As the B.C. government moves to lower speed limits on select highways, one engineering profesor says even more can be done to reduce crashes on the province’s most notorious thoroughfares.
The NDP government announced Tuesday it would reduce certain highway speed limits back to 2014 levels, following the previous Liberal government’s move back then to increase speed limits and save lives.
“The whole intent of this safety plan was to reduce speed differentials between those who really speed and those who don’t speed so much,” said Gord Lovegrove, an engineering professor at UBC Okanagan. The idea was that if there were smaller variables between the fastest and slowest vehicles, there’d be a lower risk of collisions.
Lovegrove called it “failed experiment” in a phone interview with Black Press Media.
A study last month by a group of UBC experts, including Lovegrove, looked at crashes, deaths and insurance claims along dozens of roadways and found that the number of collisions in fact rose when the differential speed went down.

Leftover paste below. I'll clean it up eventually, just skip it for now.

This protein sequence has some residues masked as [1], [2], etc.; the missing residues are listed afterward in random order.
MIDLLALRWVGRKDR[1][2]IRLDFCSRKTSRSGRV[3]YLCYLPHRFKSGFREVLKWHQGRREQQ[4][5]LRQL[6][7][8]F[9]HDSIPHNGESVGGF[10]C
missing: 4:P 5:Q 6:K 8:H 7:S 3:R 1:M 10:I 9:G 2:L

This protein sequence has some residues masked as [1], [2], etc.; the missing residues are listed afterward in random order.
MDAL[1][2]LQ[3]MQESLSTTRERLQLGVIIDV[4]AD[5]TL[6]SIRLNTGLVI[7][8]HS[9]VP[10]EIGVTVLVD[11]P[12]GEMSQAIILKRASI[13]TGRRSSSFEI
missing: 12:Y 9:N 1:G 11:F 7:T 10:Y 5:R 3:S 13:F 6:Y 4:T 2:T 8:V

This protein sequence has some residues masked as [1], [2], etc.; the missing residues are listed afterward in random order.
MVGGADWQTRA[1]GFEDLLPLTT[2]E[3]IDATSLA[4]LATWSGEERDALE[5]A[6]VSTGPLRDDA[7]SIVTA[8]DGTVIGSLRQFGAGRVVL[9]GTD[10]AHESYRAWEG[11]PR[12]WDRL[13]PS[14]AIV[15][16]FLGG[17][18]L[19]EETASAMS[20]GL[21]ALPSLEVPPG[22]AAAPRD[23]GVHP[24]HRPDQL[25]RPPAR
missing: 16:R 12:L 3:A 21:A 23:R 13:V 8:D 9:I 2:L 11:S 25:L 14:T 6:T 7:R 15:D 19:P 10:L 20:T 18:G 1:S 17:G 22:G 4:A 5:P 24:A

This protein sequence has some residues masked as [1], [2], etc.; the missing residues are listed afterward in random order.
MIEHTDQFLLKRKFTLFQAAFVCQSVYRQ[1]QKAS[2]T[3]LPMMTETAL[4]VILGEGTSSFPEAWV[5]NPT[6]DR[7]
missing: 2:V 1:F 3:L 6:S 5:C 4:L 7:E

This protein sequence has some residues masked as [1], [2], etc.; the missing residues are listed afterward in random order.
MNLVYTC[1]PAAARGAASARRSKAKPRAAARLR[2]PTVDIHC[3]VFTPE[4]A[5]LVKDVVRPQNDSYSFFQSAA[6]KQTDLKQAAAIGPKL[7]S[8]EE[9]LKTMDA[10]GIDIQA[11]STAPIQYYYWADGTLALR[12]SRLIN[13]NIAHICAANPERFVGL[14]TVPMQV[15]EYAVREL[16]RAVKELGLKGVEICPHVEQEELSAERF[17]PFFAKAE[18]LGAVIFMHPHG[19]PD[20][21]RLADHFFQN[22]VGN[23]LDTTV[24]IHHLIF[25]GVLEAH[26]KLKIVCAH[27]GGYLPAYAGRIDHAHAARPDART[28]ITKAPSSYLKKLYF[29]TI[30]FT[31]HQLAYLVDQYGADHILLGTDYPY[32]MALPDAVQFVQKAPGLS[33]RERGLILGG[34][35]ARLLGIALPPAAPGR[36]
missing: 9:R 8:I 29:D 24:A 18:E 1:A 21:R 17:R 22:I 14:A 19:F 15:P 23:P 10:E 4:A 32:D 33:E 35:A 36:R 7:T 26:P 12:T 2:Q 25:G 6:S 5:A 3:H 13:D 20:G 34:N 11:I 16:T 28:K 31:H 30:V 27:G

Former Liberal transportation minister Todd Stone defended the decision to increase speed limits, saying 16 of the 33 highways saw fewer crashes. Speed limits set along those segments will stay the same, as well as along the Coquihalla Highway between Kamloops and Hope.
As many as 50 crashes were still recorded on some highways between 2013 and 2014 – when the speed limits were at the levels the NDP re-introduced on Tuesday.
Lovegrove suggested lowering the limits even further, but he couldn’t say by how much.
Dozens of factors add to the complexity of safe travel in B.C., he added, from dynamic weather patterns to winding mountain roads.
“Reducing them beyond where they are at – you’d get people on both sides of that equation just like four years ago.”
He pointed to the 1973 oil crisis in the U.S., which led to a nationwide speed reduction of 10 miles. In most states, the decrease in speed resulted in fewer traffic deaths per year, until the legislation was reversed.
The answer could be more variable speed signs, which helped reduce crashes by 6.7 per cent since 2016, according to the province.
But Lovegrove said it’s too soon to know for sure, with experts needing at least three years worth of data.